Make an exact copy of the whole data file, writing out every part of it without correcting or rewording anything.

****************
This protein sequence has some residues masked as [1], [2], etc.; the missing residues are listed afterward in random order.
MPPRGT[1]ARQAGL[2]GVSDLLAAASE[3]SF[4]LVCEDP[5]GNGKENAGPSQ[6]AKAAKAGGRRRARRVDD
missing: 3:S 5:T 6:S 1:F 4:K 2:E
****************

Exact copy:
This protein sequence has some residues masked as [1], [2], etc.; the missing residues are listed afterward in random order.
MPPRGT[1]ARQAGL[2]GVSDLLAAASE[3]SF[4]LVCEDP[5]GNGKENAGPSQ[6]AKAAKAGGRRRARRVDD
missing: 3:S 5:T 6:S 1:F 4:K 2:E